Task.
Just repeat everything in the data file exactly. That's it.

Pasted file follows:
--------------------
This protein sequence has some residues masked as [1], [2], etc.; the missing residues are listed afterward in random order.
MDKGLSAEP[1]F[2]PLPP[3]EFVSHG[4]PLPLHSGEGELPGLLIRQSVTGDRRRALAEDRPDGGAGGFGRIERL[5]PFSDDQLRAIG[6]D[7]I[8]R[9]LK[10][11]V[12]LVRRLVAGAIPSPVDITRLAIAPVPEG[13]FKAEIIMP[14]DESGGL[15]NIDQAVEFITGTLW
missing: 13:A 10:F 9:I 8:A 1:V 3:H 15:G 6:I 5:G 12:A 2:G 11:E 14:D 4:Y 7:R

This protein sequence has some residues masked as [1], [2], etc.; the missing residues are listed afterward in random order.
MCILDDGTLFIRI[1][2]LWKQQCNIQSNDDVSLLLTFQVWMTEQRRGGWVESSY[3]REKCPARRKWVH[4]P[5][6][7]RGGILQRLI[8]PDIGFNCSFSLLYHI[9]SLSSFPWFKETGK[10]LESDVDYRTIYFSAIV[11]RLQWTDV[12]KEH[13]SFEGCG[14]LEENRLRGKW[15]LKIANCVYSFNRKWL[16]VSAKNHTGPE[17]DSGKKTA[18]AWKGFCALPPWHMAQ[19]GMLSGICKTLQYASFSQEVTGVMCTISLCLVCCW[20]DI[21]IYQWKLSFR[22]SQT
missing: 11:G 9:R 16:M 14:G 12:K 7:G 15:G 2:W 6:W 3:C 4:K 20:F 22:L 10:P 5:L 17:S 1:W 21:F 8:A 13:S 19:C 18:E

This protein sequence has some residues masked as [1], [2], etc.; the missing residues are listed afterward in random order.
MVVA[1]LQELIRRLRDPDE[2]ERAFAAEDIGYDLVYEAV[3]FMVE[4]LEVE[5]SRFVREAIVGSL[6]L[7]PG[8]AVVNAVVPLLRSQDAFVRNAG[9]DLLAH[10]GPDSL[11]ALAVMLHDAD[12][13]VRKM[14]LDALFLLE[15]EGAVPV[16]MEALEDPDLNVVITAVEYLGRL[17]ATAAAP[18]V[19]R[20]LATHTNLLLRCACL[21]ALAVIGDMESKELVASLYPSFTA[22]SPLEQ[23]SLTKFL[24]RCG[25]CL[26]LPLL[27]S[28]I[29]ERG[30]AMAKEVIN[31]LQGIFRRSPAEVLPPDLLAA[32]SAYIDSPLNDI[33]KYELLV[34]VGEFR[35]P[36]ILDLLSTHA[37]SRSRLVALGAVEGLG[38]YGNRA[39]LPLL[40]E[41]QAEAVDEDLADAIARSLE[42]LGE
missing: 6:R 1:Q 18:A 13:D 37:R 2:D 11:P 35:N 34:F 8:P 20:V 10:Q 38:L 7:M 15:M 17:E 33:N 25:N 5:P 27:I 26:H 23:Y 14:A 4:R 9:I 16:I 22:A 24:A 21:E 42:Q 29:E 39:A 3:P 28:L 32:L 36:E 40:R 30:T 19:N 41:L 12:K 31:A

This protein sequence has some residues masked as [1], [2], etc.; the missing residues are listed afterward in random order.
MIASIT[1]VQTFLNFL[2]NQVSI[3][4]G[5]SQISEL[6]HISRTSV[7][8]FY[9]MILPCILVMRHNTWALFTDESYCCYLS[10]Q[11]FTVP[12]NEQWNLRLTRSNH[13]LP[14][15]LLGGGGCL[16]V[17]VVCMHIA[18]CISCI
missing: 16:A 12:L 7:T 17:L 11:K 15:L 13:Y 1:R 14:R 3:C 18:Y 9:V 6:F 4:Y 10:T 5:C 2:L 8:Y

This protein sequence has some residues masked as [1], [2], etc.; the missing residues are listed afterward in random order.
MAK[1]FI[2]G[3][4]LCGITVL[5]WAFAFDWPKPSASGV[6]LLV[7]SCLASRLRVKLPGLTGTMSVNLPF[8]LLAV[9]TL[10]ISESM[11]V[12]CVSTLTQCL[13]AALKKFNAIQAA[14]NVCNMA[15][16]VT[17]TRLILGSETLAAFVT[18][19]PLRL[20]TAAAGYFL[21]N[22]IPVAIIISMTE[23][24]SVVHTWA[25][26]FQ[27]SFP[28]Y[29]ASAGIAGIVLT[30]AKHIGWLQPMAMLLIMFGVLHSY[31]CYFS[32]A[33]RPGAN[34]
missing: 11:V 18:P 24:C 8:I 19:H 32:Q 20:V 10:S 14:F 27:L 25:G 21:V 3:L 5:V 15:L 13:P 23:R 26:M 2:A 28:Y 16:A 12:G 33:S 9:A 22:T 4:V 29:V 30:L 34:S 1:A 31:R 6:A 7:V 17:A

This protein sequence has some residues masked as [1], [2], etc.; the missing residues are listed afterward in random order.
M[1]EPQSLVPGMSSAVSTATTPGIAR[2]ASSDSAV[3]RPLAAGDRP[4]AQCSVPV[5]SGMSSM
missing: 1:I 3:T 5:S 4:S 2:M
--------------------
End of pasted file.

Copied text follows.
This protein sequence has some residues masked as [1], [2], etc.; the missing residues are listed afterward in random order.
MDKGLSAEP[1]F[2]PLPP[3]EFVSHG[4]PLPLHSGEGELPGLLIRQSVTGDRRRALAEDRPDGGAGGFGRIERL[5]PFSDDQLRAIG[6]D[7]I[8]R[9]LK[10][11]V[12]LVRRLVAGAIPSPVDITRLAIAPVPEG[13]FKAEIIMP[14]DESGGL[15]NIDQAVEFITGTLW
missing: 13:A 10:F 9:I 8:A 1:V 3:H 15:G 6:I 5:G 12:A 2:G 11:E 14:D 4:Y 7:R

This protein sequence has some residues masked as [1], [2], etc.; the missing residues are listed afterward in random order.
MCILDDGTLFIRI[1][2]LWKQQCNIQSNDDVSLLLTFQVWMTEQRRGGWVESSY[3]REKCPARRKWVH[4]P[5][6][7]RGGILQRLI[8]PDIGFNCSFSLLYHI[9]SLSSFPWFKETGK[10]LESDVDYRTIYFSAIV[11]RLQWTDV[12]KEH[13]SFEGCG[14]LEENRLRGKW[15]LKIANCVYSFNRKWL[16]VSAKNHTGPE[17]DSGKKTA[18]AWKGFCALPPWHMAQ[19]GMLSGICKTLQYASFSQEVTGVMCTISLCLVCCW[20]DI[21]IYQWKLSFR[22]SQT
missing: 11:G 9:R 16:M 14:G 12:K 7:G 15:G 2:W 6:W 3:C 4:K 20:F 22:L 10:P 5:L 17:S 1:W 21:F 8:A 13:S 19:C 18:E

This protein sequence has some residues masked as [1], [2], etc.; the missing residues are listed afterward in random order.
MVVA[1]LQELIRRLRDPDE[2]ERAFAAEDIGYDLVYEAV[3]FMVE[4]LEVE[5]SRFVREAIVGSL[6]L[7]PG[8]AVVNAVVPLLRSQDAFVRNAG[9]DLLAH[10]GPDSL[11]ALAVMLHDAD[12][13]VRKM[14]LDALFLLE[15]EGAVPV[16]MEALEDPDLNVVITAVEYLGRL[17]ATAAAP[18]V[19]R[20]LATHTNLLLRCACL[21]ALAVIGDMESKELVASLYPSFTA[22]SPLEQ[23]SLTKFL[24]RCG[25]CL[26]LPLL[27]S[28]I[29]ERG[30]AMAKEVIN[31]LQGIFRRSPAEVLPPDLLAA[32]SAYIDSPLNDI[33]KYELLV[34]VGEFR[35]P[36]ILDLLSTHA[37]SRSRLVALGAVEGLG[38]YGNRA[39]LPLL[40]E[41]QAEAVDEDLADAIARSLE[42]LGE
missing: 6:R 1:Q 18:A 13:D 37:R 2:D 11:P 35:N 34:F 8:P 20:V 10:Q 38:L 7:M 15:M 17:E 33:N 25:N 5:P 27:I 26:H 23:Y 14:A 4:R 9:I 16:I 22:A 24:A 21:E 42:Q 29:E 39:A 3:P 28:L 32:L 36:E 40:R 30:T 19:N 41:L 12:K 31:A

This protein sequence has some residues masked as [1], [2], etc.; the missing residues are listed afterward in random order.
MIASIT[1]VQTFLNFL[2]NQVSI[3][4]G[5]SQISEL[6]HISRTSV[7][8]FY[9]MILPCILVMRHNTWALFTDESYCCYLS[10]Q[11]FTVP[12]NEQWNLRLTRSNH[13]LP[14][15]LLGGGGCL[16]V[17]VVCMHIA[18]CISCI
missing: 16:A 12:L 7:T 17:L 11:K 15:L 13:Y 1:R 14:R 3:C 18:Y 9:V 6:F 4:Y 10:T 5:C 2:L 8:Y

This protein sequence has some residues masked as [1], [2], etc.; the missing residues are listed afterward in random order.
MAK[1]FI[2]G[3][4]LCGITVL[5]WAFAFDWPKPSASGV[6]LLV[7]SCLASRLRVKLPGLTGTMSVNLPF[8]LLAV[9]TL[10]ISESM[11]V[12]CVSTLTQCL[13]AALKKFNAIQAA[14]NVCNMA[15][16]VT[17]TRLILGSETLAAFVT[18][19]PLRL[20]TAAAGYFL[21]N[22]IPVAIIISMTE[23][24]SVVHTWA[25][26]FQ[27]SFP[28]Y[29]ASAGIAGIVLT[30]AKHIGWLQPMAMLLIMFGVLHSY[31]CYFS[32]A[33]RPGAN[34]
missing: 11:V 18:P 24:C 8:I 19:H 32:Q 20:V 10:S 14:F 27:L 25:G 21:V 3:L 5:V 15:L 13:P 23:R 26:M 2:A 28:Y 16:A 12:G 33:S 9:A 22:T 4:V 29:V 30:L 34:S 1:A 31:R 6:A 7:V 17:A

This protein sequence has some residues masked as [1], [2], etc.; the missing residues are listed afterward in random order.
M[1]EPQSLVPGMSSAVSTATTPGIAR[2]ASSDSAV[3]RPLAAGDRP[4]AQCSVPV[5]SGMSSM
missing: 1:I 3:T 5:S 4:S 2:M